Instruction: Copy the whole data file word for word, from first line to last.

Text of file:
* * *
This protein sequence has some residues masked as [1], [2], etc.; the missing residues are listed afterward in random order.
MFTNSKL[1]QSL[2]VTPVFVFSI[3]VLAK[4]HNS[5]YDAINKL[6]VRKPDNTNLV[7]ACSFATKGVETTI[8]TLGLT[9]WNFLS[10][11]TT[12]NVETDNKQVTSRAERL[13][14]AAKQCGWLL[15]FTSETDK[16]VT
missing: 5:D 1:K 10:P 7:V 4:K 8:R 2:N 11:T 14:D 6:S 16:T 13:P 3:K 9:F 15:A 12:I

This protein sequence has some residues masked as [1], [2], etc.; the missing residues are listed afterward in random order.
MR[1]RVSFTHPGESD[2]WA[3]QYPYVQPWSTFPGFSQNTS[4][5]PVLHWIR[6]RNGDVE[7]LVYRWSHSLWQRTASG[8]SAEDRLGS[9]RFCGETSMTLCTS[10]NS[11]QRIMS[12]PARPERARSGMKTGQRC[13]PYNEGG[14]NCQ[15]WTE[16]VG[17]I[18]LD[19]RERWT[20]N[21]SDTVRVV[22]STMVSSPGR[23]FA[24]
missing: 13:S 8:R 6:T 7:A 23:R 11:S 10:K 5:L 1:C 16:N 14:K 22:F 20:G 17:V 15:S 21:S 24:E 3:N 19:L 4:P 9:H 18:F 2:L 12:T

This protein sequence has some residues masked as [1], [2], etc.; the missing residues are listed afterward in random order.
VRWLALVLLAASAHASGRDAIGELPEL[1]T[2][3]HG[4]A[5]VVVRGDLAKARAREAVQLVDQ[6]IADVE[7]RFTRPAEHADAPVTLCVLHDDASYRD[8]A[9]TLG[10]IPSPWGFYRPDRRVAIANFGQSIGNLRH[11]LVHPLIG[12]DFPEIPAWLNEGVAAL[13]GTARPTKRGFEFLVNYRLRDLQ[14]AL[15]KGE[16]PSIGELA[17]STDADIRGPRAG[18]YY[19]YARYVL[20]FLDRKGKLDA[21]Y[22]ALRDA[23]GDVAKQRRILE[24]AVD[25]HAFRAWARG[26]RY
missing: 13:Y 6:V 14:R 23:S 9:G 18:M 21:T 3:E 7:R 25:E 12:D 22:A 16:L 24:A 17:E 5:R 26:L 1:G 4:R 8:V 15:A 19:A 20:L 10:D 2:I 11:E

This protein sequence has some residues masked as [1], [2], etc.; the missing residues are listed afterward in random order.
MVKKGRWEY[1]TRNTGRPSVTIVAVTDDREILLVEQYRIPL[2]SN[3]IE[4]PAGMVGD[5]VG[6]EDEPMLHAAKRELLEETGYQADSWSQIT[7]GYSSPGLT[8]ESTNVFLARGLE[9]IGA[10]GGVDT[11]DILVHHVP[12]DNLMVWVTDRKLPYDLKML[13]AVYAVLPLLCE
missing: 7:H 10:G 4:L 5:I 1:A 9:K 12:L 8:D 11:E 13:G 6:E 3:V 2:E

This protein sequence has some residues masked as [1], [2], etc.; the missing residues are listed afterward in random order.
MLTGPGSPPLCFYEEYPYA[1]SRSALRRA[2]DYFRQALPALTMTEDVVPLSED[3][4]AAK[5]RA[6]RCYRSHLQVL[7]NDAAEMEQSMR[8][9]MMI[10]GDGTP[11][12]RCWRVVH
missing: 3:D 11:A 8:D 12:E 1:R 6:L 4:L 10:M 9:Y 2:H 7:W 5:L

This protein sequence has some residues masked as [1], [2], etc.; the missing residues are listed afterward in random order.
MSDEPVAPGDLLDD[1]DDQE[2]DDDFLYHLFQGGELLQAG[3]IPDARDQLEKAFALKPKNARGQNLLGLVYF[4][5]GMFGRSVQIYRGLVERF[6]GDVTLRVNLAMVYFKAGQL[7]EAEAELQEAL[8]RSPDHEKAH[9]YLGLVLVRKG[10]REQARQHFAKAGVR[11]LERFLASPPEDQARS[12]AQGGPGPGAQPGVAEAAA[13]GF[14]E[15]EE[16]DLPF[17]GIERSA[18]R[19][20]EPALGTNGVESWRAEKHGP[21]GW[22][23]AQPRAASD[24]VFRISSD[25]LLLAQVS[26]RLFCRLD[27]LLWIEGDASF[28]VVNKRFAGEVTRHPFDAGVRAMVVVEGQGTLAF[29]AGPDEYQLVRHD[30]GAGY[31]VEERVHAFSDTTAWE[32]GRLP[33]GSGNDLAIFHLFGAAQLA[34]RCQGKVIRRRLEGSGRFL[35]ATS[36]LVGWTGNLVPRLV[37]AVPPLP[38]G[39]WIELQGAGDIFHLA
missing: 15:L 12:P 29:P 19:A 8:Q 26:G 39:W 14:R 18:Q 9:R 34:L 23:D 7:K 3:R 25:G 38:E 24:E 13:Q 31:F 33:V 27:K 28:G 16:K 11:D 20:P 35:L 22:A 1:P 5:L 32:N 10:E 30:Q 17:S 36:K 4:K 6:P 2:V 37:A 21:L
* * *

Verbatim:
This protein sequence has some residues masked as [1], [2], etc.; the missing residues are listed afterward in random order.
MFTNSKL[1]QSL[2]VTPVFVFSI[3]VLAK[4]HNS[5]YDAINKL[6]VRKPDNTNLV[7]ACSFATKGVETTI[8]TLGLT[9]WNFLS[10][11]TT[12]NVETDNKQVTSRAERL[13][14]AAKQCGWLL[15]FTSETDK[16]VT
missing: 5:D 1:K 10:P 7:V 4:K 8:R 2:N 11:T 14:D 6:S 16:T 13:P 3:K 9:F 15:A 12:I

This protein sequence has some residues masked as [1], [2], etc.; the missing residues are listed afterward in random order.
MR[1]RVSFTHPGESD[2]WA[3]QYPYVQPWSTFPGFSQNTS[4][5]PVLHWIR[6]RNGDVE[7]LVYRWSHSLWQRTASG[8]SAEDRLGS[9]RFCGETSMTLCTS[10]NS[11]QRIMS[12]PARPERARSGMKTGQRC[13]PYNEGG[14]NCQ[15]WTE[16]VG[17]I[18]LD[19]RERWT[20]N[21]SDTVRVV[22]STMVSSPGR[23]FA[24]
missing: 13:S 8:R 6:T 7:A 23:R 11:S 10:K 5:L 1:C 16:N 14:K 22:F 20:G 17:V 15:S 21:S 24:E 3:N 19:L 4:P 9:H 18:F 2:L 12:T

This protein sequence has some residues masked as [1], [2], etc.; the missing residues are listed afterward in random order.
VRWLALVLLAASAHASGRDAIGELPEL[1]T[2][3]HG[4]A[5]VVVRGDLAKARAREAVQLVDQ[6]IADVE[7]RFTRPAEHADAPVTLCVLHDDASYRD[8]A[9]TLG[10]IPSPWGFYRPDRRVAIANFGQSIGNLRH[11]LVHPLIG[12]DFPEIPAWLNEGVAAL[13]GTARPTKRGFEFLVNYRLRDLQ[14]AL[15]KGE[16]PSIGELA[17]STDADIRGPRAG[18]YY[19]YARYVL[20]FLDRKGKLDA[21]Y[22]ALRDA[23]GDVAKQRRILE[24]AVD[25]HAFRAWARG[26]RY
missing: 13:Y 6:V 14:R 23:S 9:G 18:M 21:T 3:E 7:R 25:E 12:D 22:A 16:L 24:A 17:E 5:R 26:L 1:G 4:R 8:V 15:A 19:A 20:L 10:D 2:I 11:E

This protein sequence has some residues masked as [1], [2], etc.; the missing residues are listed afterward in random order.
MVKKGRWEY[1]TRNTGRPSVTIVAVTDDREILLVEQYRIPL[2]SN[3]IE[4]PAGMVGD[5]VG[6]EDEPMLHAAKRELLEETGYQADSWSQIT[7]GYSSPGLT[8]ESTNVFLARGLE[9]IGA[10]GGVDT[11]DILVHHVP[12]DNLMVWVTDRKLPYDLKML[13]AVYAVLPLLCE
missing: 7:H 10:G 4:L 5:I 1:A 9:K 12:L 8:D 11:E 13:G 6:E 3:V 2:E

This protein sequence has some residues masked as [1], [2], etc.; the missing residues are listed afterward in random order.
MLTGPGSPPLCFYEEYPYA[1]SRSALRRA[2]DYFRQALPALTMTEDVVPLSED[3][4]AAK[5]RA[6]RCYRSHLQVL[7]NDAAEMEQSMR[8][9]MMI[10]GDGTP[11][12]RCWRVVH
missing: 3:D 11:A 8:D 12:E 1:R 6:L 4:L 10:M 9:Y 2:H 7:W 5:L

This protein sequence has some residues masked as [1], [2], etc.; the missing residues are listed afterward in random order.
MSDEPVAPGDLLDD[1]DDQE[2]DDDFLYHLFQGGELLQAG[3]IPDARDQLEKAFALKPKNARGQNLLGLVYF[4][5]GMFGRSVQIYRGLVERF[6]GDVTLRVNLAMVYFKAGQL[7]EAEAELQEAL[8]RSPDHEKAH[9]YLGLVLVRKG[10]REQARQHFAKAGVR[11]LERFLASPPEDQARS[12]AQGGPGPGAQPGVAEAAA[13]GF[14]E[15]EE[16]DLPF[17]GIERSA[18]R[19][20]EPALGTNGVESWRAEKHGP[21]GW[22][23]AQPRAASD[24]VFRISSD[25]LLLAQVS[26]RLFCRLD[27]LLWIEGDASF[28]VVNKRFAGEVTRHPFDAGVRAMVVVEGQGTLAF[29]AGPDEYQLVRHD[30]GAGY[31]VEERVHAFSDTTAWE[32]GRLP[33]GSGNDLAIFHLFGAAQLA[34]RCQGKVIRRRLEGSGRFL[35]ATS[36]LVGWTGNLVPRLV[37]AVPPLP[38]G[39]WIELQGAGDIFHLA
missing: 15:L 12:P 29:P 19:A 8:Q 26:G 39:W 14:R 18:Q 9:R 34:L 23:D 7:K 3:R 25:G 38:E 24:E 13:Q 31:F 33:V 27:K 28:G 16:K 11:D 20:P 35:L 22:A 1:P 5:L 32:N 10:E 30:Q 17:S 36:K 4:K 6:P 2:V 37:A 21:L